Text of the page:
The US Department of Homelands Security has announced that as of 15 October 2008, all loaded maritime cargo containers entering the US must be secured with high-security seals meeting the ISO/PAS 17712 standard. This regulation, the latest development in the C-TPAT (Customs Trade Partnership against Terrorism) initiative, includes foreign cargo remaining on board (FROB).
In addition, the details of all seal numbers must be included in the Vessel Automated Manifest System sent to US Customs & Border Protection (CBP) at least 24 hours before cargo is loaded aboard a vessel at a foreign port.
For C-TPAT participants this regulation is not new – many maritime cargo containers entering the US are already secured with ISO/PAS 17712 compliant high-security seals. However, it is now required of ALL containers entering the US by sea. According to the CBP, 90% of all cargo worldwide moves by container, emphasising the importance of the announcement.
ISO/PAS 17712 requires that container freight seals meet or exceed certain standards for strength and durability so as to prevent accidental breakage, early deterioration (due to weather conditions, chemical action, etc), or undetectable tampering under normal usage. The standard also requires that each seal be clearly and legibly marked with a unique identification number.
The CBP recognises that some types of containers cannot be readily secured by use of a seal meeting the ISO/PAS 17712 standard. These containers – which include tanks, non-standard containers such as open top containers and some custom-built containers – are not subject to the statutory requirement.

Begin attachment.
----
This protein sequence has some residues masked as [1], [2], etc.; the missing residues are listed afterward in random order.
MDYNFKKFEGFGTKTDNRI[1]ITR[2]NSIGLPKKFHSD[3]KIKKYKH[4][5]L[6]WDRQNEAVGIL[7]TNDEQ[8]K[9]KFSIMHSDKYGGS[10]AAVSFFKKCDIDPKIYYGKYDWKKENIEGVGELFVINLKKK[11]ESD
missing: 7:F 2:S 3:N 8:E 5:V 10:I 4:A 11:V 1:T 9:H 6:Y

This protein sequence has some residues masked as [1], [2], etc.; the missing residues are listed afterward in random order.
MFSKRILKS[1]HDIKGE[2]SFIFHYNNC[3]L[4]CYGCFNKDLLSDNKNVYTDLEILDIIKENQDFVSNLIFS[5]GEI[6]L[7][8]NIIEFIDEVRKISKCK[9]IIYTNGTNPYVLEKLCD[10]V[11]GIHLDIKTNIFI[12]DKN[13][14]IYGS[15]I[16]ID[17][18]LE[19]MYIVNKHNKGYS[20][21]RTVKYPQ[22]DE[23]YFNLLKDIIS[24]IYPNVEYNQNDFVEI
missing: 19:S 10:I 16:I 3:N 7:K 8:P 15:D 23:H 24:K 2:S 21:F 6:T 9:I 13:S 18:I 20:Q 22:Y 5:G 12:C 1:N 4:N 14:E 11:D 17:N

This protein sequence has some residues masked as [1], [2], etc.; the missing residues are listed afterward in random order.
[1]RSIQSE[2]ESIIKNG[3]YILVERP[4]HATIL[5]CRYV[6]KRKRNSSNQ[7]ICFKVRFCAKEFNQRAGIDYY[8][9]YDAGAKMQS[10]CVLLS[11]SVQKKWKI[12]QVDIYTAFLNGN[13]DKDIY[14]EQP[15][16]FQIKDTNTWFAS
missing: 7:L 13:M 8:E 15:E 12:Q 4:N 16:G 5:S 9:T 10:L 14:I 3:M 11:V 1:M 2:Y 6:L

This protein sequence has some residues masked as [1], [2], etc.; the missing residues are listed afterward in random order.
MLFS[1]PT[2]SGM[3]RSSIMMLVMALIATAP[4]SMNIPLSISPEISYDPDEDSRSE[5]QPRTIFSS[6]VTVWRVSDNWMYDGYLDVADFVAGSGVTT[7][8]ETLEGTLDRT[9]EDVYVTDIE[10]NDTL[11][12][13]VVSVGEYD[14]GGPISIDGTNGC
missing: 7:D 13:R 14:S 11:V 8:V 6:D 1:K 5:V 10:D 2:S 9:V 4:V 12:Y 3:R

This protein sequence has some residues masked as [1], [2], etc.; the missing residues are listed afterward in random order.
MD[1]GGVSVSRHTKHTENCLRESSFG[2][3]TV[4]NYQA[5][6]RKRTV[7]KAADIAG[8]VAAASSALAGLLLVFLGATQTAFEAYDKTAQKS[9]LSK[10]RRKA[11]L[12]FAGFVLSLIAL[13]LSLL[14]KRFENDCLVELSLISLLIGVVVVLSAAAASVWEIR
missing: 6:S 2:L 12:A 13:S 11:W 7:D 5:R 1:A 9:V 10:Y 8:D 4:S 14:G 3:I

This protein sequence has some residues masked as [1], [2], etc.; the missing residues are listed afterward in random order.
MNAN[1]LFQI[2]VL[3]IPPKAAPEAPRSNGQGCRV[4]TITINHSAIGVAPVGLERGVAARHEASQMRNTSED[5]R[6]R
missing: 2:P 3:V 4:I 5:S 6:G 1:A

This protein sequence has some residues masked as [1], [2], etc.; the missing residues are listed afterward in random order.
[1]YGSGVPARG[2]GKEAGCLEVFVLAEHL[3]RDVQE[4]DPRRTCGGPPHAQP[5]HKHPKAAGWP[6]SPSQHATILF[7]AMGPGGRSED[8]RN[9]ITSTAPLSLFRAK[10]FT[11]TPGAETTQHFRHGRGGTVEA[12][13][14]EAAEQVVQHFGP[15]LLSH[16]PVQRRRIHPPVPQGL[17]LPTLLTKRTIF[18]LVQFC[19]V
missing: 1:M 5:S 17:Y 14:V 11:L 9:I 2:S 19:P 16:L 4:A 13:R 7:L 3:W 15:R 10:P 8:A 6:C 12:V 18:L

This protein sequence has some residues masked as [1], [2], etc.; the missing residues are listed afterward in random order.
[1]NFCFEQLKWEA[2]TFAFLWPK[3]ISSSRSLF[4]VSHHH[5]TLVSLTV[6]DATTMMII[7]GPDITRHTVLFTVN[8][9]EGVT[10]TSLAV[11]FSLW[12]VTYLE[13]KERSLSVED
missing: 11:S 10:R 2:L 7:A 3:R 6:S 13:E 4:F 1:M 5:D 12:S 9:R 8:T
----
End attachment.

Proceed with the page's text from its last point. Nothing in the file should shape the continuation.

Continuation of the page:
The new regulation will be considered violated if a loaded container subject to the sealing requirements arrives by ship at a port of entry in the United States with no seal or with a seal that does not meet the standard. The CBP will phase in the assessment of penalties for violation of container sealing requirements.
The new regulation has several implications for South African exporters to the US, says Kevin Norwitz, MD of Vikela Aluvin (Aluvin), a leading South African manufacturer and distributor of security sealing products.
“Firstly, the correct seal has to be used on a container. Secondly, proof is needed that the seal is genuinely C-TPAT compliant, requiring verification of test results at an ISO accredited test laboratory. Thirdly, seals have to be procured from manufacturers and/or suppliers that comply with the duties and responsibilities of ISO/PAS 17712,” says Norwitz.
“Many seal suppliers are claiming compliance but do not have the supporting documentation to prove this,” says Norwitz. “Exporters and shippers should thus exercise caution in the purchasing of seals in order to avoid problems at US ports of entry.”
For more information contact Kevin Norwitz, Vikela Aluvin, +27 (0)11 825 3648, firstname.lastname@example.org
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